President Clinton Bans Advertising of Tobacco Products Directed at Teens

WASHINGTON, D.C. — So long, Joe Camel. At least for now. As expected, President Clinton, today, declared nicotine an addictive drug and put its regulation under the control of the Food and Drug Administration (FDA).

Among the provisions in the FDA’s regulations endorsed by Clinton are broad bans on the advertisement of tobacco products to teens.

Among other things the regulations would:

Forbid brand name sponsorship of sporting events and brand-name advertising of tobacco products on items unrelated to tobacco, such as T-shirts, hats and notebooks.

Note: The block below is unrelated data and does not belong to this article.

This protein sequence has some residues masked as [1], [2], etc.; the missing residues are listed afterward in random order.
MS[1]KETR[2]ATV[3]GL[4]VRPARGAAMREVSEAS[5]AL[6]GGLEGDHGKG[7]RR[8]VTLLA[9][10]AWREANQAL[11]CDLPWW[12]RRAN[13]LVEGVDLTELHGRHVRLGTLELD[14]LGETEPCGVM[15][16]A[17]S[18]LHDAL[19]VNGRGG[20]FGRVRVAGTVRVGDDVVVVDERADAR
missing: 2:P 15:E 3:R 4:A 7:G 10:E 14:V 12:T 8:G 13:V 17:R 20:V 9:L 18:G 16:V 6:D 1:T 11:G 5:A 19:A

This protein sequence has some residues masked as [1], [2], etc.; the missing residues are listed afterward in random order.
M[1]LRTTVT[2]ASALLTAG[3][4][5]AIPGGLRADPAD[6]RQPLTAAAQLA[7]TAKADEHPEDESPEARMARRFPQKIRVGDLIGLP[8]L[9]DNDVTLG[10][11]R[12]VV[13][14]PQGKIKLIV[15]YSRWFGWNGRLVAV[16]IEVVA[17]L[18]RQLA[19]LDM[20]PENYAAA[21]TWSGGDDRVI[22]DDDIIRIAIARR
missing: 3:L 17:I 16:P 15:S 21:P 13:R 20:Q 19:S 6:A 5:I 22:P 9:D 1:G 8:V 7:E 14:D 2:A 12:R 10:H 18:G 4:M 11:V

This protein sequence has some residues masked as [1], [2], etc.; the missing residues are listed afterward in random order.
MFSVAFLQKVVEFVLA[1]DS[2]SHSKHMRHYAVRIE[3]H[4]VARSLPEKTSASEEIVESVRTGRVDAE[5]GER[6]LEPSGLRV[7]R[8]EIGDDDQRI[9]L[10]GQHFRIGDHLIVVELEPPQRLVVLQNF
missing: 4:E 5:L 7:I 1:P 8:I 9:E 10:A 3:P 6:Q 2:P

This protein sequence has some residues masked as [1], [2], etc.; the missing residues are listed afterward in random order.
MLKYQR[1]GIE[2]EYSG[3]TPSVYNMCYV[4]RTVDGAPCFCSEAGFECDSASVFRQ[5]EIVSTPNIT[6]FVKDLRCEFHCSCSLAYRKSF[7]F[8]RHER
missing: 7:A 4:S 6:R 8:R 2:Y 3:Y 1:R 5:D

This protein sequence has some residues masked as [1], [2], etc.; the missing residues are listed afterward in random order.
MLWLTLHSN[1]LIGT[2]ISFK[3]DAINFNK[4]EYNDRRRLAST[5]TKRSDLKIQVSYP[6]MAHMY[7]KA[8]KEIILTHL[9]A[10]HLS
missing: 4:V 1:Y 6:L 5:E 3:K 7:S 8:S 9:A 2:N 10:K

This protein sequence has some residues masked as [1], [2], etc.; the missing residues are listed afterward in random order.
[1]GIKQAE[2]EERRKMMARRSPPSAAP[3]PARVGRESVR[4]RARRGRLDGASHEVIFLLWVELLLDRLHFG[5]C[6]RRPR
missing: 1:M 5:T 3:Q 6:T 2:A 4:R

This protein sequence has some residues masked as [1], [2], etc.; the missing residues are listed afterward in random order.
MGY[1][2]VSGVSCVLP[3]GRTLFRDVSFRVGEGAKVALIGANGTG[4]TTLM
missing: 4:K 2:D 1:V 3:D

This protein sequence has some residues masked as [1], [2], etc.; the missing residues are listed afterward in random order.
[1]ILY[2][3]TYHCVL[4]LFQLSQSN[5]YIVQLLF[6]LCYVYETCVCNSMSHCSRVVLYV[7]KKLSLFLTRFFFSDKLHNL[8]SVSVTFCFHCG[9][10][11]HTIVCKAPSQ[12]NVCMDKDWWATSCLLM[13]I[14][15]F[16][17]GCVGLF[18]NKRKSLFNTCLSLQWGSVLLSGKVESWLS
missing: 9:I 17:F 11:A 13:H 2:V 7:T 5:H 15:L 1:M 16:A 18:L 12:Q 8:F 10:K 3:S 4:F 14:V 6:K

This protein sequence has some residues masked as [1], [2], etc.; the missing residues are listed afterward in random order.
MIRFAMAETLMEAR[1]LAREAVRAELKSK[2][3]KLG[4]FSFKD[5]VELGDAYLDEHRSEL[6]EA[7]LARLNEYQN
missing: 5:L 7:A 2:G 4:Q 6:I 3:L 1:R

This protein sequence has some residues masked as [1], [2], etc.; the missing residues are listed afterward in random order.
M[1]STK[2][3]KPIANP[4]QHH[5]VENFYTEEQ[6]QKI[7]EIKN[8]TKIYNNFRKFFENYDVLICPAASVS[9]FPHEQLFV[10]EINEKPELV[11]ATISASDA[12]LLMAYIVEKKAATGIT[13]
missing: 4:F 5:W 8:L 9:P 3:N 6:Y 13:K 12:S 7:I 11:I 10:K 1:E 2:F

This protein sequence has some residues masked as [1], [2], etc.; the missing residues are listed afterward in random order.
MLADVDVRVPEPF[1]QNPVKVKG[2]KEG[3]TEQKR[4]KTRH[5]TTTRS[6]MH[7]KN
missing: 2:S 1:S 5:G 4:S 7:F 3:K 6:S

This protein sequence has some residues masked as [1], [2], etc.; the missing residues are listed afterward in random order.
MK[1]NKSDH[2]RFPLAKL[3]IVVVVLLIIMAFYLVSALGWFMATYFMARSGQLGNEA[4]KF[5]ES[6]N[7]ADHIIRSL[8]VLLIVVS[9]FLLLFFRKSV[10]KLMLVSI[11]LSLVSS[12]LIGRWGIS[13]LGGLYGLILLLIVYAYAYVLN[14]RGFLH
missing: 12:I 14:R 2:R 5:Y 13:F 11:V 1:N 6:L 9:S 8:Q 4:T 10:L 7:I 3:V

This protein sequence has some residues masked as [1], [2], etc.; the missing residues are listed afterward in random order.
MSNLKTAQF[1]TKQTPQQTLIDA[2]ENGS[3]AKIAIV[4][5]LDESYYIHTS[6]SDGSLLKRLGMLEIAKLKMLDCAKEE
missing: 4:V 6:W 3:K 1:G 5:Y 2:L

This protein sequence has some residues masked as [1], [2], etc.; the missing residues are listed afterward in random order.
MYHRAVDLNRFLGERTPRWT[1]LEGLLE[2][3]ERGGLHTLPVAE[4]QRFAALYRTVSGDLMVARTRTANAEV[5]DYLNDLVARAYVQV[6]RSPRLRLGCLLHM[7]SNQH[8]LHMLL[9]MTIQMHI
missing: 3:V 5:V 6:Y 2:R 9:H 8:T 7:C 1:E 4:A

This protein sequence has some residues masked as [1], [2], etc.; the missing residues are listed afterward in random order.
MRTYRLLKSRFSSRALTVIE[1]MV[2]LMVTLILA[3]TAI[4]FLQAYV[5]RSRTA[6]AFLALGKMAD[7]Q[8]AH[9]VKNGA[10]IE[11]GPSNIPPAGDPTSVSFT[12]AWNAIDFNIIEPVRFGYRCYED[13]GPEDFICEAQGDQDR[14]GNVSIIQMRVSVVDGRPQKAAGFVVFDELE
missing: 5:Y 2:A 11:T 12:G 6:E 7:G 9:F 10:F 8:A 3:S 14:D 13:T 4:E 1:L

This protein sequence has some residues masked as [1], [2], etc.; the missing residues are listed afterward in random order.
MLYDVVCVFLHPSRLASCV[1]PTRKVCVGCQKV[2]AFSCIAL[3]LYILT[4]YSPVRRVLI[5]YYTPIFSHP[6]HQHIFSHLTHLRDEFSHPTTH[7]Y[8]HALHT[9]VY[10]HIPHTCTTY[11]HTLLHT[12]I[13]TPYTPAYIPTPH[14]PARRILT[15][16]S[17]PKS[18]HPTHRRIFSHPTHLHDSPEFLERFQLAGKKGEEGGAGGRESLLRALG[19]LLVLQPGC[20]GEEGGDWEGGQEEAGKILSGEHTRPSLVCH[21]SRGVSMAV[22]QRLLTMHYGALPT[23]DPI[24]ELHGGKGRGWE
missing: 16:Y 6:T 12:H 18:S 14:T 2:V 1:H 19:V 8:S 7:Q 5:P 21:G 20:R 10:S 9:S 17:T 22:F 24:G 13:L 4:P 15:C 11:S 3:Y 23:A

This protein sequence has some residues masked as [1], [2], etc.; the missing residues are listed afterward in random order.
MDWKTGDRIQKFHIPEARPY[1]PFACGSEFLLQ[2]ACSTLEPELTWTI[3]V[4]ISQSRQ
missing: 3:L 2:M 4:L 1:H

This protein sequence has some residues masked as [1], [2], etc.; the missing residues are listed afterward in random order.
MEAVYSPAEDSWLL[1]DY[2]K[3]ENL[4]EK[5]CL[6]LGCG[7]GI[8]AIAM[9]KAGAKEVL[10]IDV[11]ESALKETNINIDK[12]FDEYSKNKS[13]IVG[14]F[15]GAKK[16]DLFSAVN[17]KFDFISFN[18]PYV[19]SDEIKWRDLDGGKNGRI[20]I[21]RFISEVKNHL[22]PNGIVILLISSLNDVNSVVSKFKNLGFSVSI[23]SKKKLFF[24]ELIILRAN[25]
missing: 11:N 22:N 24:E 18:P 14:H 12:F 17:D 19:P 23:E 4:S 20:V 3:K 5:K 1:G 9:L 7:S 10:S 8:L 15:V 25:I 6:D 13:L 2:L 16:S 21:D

Forbid cigarette billboards within 1,000 feet of schools and playgrounds.

Require that tobacco advertising in any publication with a youth readership of more than 15 percent (youth being defined as under 18) or a total of more than 2 million youth readers be limited to black and white text without photographs and drawings.

While most student publications do not carry cigarette advertising, such a restriction would have an impact on many of the commercial publications read by students.

Challenges to the advertising restrictions on free speech grounds are expected.